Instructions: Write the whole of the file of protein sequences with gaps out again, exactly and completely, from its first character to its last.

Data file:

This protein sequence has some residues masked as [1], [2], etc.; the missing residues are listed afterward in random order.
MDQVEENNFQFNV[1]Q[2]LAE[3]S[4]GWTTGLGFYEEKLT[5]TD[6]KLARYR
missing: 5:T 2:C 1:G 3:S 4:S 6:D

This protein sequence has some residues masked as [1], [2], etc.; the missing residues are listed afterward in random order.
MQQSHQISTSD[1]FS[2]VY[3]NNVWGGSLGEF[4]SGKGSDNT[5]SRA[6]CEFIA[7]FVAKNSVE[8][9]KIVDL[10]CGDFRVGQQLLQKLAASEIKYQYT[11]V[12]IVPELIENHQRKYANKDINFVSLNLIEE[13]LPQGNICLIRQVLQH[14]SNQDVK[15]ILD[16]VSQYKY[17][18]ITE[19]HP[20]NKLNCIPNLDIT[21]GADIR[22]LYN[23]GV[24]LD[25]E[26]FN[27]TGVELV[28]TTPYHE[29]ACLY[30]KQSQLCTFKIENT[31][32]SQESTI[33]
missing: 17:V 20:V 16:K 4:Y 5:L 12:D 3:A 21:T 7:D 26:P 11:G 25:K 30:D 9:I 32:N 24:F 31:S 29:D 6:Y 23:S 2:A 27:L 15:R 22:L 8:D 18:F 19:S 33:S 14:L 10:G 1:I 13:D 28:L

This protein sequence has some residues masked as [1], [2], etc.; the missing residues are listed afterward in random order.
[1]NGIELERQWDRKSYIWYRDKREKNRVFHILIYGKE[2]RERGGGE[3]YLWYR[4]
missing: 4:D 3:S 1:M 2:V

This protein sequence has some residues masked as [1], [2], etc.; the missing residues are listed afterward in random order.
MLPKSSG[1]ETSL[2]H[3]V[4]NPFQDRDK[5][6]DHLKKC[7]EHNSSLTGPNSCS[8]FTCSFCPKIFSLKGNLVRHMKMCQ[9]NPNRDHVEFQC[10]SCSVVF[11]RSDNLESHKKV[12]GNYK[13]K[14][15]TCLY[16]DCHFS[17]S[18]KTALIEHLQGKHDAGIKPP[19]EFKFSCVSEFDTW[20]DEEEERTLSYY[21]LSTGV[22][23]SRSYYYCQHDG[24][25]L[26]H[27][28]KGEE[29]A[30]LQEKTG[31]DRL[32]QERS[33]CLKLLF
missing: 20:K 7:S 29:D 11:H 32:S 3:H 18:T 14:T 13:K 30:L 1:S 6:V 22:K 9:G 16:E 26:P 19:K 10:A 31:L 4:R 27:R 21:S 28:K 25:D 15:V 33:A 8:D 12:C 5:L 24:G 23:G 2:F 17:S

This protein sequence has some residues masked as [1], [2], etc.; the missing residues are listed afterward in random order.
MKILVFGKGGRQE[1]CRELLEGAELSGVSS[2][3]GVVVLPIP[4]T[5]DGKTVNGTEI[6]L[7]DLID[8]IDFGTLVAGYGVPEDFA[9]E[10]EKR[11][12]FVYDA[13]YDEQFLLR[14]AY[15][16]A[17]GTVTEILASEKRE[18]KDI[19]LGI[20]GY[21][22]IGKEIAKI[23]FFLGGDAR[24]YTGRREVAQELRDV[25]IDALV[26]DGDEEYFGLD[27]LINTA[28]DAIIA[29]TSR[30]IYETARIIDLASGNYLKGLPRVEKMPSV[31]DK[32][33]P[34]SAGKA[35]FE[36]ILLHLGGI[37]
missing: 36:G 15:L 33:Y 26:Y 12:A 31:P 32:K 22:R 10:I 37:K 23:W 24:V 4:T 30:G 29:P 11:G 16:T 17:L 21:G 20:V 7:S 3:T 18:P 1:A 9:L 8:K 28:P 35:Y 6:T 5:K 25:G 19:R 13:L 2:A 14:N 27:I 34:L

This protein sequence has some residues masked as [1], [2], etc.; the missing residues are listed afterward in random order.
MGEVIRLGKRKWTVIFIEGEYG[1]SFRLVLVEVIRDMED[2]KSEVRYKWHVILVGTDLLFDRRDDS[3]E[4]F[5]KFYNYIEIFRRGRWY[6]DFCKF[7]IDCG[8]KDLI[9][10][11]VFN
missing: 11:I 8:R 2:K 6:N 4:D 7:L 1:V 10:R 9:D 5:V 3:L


This protein sequence has some residues masked as [1], [2], etc.; the missing residues are listed afterward in random order.
MDQVEENNFQFNV[1]Q[2]LAE[3]S[4]GWTTGLGFYEEKLT[5]TD[6]KLARYR
missing: 5:T 2:C 1:G 3:S 4:S 6:D

This protein sequence has some residues masked as [1], [2], etc.; the missing residues are listed afterward in random order.
MQQSHQISTSD[1]FS[2]VY[3]NNVWGGSLGEF[4]SGKGSDNT[5]SRA[6]CEFIA[7]FVAKNSVE[8][9]KIVDL[10]CGDFRVGQQLLQKLAASEIKYQYT[11]V[12]IVPELIENHQRKYANKDINFVSLNLIEE[13]LPQGNICLIRQVLQH[14]SNQDVK[15]ILD[16]VSQYKY[17][18]ITE[19]HP[20]NKLNCIPNLDIT[21]GADIR[22]LYN[23]GV[24]LD[25]E[26]FN[27]TGVELV[28]TTPYHE[29]ACLY[30]KQSQLCTFKIENT[31][32]SQESTI[33]
missing: 17:V 20:V 16:K 4:Y 5:L 12:D 3:A 21:T 7:D 26:P 11:G 25:K 30:D 9:I 32:N 24:F 31:S 29:D 6:Y 23:S 2:A 27:L 15:R 22:L 8:D 18:F 19:S 33:S 14:L 10:G 1:I 13:D 28:L

This protein sequence has some residues masked as [1], [2], etc.; the missing residues are listed afterward in random order.
[1]NGIELERQWDRKSYIWYRDKREKNRVFHILIYGKE[2]RERGGGE[3]YLWYR[4]
missing: 4:D 3:S 1:M 2:V

This protein sequence has some residues masked as [1], [2], etc.; the missing residues are listed afterward in random order.
MLPKSSG[1]ETSL[2]H[3]V[4]NPFQDRDK[5][6]DHLKKC[7]EHNSSLTGPNSCS[8]FTCSFCPKIFSLKGNLVRHMKMCQ[9]NPNRDHVEFQC[10]SCSVVF[11]RSDNLESHKKV[12]GNYK[13]K[14][15]TCLY[16]DCHFS[17]S[18]KTALIEHLQGKHDAGIKPP[19]EFKFSCVSEFDTW[20]DEEEERTLSYY[21]LSTGV[22][23]SRSYYYCQHDG[24][25]L[26]H[27][28]KGEE[29]A[30]LQEKTG[31]DRL[32]QERS[33]CLKLLF
missing: 20:K 7:S 29:D 11:H 32:S 3:H 18:T 14:T 13:K 30:L 1:S 6:V 22:K 9:G 16:E 26:P 19:K 10:A 31:L 4:R 27:R 21:S 28:K 25:D 15:V 33:A 8:D 12:C 5:L 24:G 23:G 2:F 17:S

This protein sequence has some residues masked as [1], [2], etc.; the missing residues are listed afterward in random order.
MKILVFGKGGRQE[1]CRELLEGAELSGVSS[2][3]GVVVLPIP[4]T[5]DGKTVNGTEI[6]L[7]DLID[8]IDFGTLVAGYGVPEDFA[9]E[10]EKR[11][12]FVYDA[13]YDEQFLLR[14]AY[15][16]A[17]GTVTEILASEKRE[18]KDI[19]LGI[20]GY[21][22]IGKEIAKI[23]FFLGGDAR[24]YTGRREVAQELRDV[25]IDALV[26]DGDEEYFGLD[27]LINTA[28]DAIIA[29]TSR[30]IYETARIIDLASGNYLKGLPRVEKMPSV[31]DK[32][33]P[34]SAGKA[35]FE[36]ILLHLGGI[37]
missing: 36:G 15:L 33:Y 26:Y 12:A 31:P 32:K 22:R 10:I 37:K 23:W 24:V 4:T 30:G 29:P 11:G 16:T 17:L 21:G 20:V 7:S 3:T 18:P 1:A 9:L 8:K 28:P 35:Y 6:T 5:K 25:G 19:R 13:L 2:A 14:N 27:I 34:L

This protein sequence has some residues masked as [1], [2], etc.; the missing residues are listed afterward in random order.
MGEVIRLGKRKWTVIFIEGEYG[1]SFRLVLVEVIRDMED[2]KSEVRYKWHVILVGTDLLFDRRDDS[3]E[4]F[5]KFYNYIEIFRRGRWY[6]DFCKF[7]IDCG[8]KDLI[9][10][11]VFN
missing: 11:I 8:R 2:K 6:N 4:D 7:L 1:V 10:R 9:D 5:V 3:L